Bill introduced in Knesset to mark ‘Aliyah Day’

10th of Nisan would become official Israeli holiday to honor those who came here from other countries

Debra writes for the JTA, and is a former features writer for The Times of Israel.

A group of 229 new immigrants arriving in Israel through Nefesh B’Nefesh in July. (photo credit: Sason Tiram)
A group of 229 new immigrants arriving in Israel through Nefesh B’Nefesh in July. (photo credit: Sason Tiram)

MKs from four parties introduced a bill in the Knesset last week that would establish a national holiday to recognize and celebrate immigration to Israel.

The bill, co-signed by MKs from all major Knesset parties, including opposition leader MK Isaac Herzog (Labor), was sponsored by MK Robert Ilatov (Yisrael Beytenu), MK Hilik Bar (Labor), MK Gila Gamliel (Likud) and Knesset Absorption Committee Chairman MK Yoel Razbozov (Yesh Atid).

If passed, the bill will designate the 10th of Nisan, which this year falls on April 10, as an official day of national celebration in which Jewish immigration to Israel is honored and noteworthy immigrants are recognized for their contributions to the nation. The day would be marked by special activities in the education system, a discussion in the Knesset plenum and other official events.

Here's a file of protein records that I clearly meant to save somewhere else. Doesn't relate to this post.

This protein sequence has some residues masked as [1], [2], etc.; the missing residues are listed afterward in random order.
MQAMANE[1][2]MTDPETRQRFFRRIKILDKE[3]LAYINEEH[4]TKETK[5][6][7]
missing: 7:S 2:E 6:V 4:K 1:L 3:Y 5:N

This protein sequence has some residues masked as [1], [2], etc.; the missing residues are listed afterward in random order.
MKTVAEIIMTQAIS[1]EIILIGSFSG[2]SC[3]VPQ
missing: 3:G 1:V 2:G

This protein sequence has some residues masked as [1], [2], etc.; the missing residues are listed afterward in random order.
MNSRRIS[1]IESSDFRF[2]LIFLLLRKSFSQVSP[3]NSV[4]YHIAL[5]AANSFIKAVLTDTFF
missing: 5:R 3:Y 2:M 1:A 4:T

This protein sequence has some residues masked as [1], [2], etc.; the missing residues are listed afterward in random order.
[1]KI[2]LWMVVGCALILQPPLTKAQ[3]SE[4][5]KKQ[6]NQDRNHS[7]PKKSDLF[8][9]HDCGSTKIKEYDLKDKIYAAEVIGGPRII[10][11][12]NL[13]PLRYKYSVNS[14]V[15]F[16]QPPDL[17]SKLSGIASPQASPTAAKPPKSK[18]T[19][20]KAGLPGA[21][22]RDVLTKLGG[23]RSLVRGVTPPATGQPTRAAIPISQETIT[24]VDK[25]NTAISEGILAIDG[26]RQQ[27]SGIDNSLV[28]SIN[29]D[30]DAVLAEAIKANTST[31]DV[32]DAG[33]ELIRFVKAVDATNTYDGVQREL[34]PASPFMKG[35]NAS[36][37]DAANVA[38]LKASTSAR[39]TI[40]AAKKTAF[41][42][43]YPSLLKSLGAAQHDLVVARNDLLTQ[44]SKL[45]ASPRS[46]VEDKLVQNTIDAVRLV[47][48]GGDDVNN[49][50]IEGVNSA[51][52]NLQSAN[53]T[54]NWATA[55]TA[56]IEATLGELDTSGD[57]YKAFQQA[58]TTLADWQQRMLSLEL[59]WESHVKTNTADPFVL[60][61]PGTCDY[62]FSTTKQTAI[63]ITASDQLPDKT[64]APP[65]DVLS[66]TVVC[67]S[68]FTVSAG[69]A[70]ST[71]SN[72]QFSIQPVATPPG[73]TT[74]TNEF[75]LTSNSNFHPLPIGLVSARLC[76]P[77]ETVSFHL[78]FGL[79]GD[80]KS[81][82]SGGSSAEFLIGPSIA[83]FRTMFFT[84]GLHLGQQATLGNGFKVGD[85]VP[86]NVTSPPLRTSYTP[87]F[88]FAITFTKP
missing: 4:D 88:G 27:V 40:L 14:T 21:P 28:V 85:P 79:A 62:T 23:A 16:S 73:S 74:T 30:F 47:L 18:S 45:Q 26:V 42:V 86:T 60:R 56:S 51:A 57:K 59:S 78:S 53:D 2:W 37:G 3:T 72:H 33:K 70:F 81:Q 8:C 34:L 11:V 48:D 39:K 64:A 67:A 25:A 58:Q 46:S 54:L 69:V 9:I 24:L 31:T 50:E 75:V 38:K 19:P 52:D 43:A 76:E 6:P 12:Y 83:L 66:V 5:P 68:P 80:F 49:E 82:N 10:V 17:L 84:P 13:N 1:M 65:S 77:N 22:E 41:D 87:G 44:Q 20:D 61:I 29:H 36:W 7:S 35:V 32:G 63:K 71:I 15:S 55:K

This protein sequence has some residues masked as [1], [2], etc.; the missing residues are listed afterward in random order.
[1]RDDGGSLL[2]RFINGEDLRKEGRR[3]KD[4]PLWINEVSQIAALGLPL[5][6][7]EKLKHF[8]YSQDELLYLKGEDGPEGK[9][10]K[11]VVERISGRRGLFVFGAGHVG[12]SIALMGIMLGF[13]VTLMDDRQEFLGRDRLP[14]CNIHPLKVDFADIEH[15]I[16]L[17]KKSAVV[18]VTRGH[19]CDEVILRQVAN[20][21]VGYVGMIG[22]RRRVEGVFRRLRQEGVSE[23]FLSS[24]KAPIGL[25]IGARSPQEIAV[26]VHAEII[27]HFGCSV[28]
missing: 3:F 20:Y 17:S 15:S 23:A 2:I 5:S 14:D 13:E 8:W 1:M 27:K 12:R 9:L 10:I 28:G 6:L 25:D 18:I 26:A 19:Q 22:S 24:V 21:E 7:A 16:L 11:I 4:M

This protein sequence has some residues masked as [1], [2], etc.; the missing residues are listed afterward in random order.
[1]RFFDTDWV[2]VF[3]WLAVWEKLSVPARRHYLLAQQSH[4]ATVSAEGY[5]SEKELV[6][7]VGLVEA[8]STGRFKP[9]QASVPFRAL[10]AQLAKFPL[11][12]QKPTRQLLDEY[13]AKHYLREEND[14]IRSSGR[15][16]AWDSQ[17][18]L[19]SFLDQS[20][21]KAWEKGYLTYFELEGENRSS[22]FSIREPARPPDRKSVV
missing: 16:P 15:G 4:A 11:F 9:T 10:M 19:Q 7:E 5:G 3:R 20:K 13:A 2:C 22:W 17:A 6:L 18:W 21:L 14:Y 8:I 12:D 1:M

The bill will not become law in time for this year’s holiday, as the Knesset went to its spring recess at the end of last week. But MKs confirmed to The Times of Israel this week that the bill will advance when the Knesset returns to its summer session in June.

The bill was co-written by New York City native Jay Shultz, the founder of the grassroots community organization TLV Internationals, and London native Jonathan Javor, who made an unsuccessful bid for Tel Aviv city council in October and serves as an adviser on immigration strategy to Tel Aviv Mayor Ron Huldai.

The 10th of Nisan is, according to the Book of Joshua, the date of the first-ever mass aliyah, with the Biblical narrative relating that the Israelites crossed the Jordan River into the Promised Land on that date, ending their 40 years of wandering in the desert. The bill, say its initiators, is meant to honor those who have come here for all reasons.

“With this new national holiday, the Jewish people can celebrate Israel as the country to come to by choice, not just as a refuge from adversity,” said Javor.

Times of Israel staff contributed to this report.

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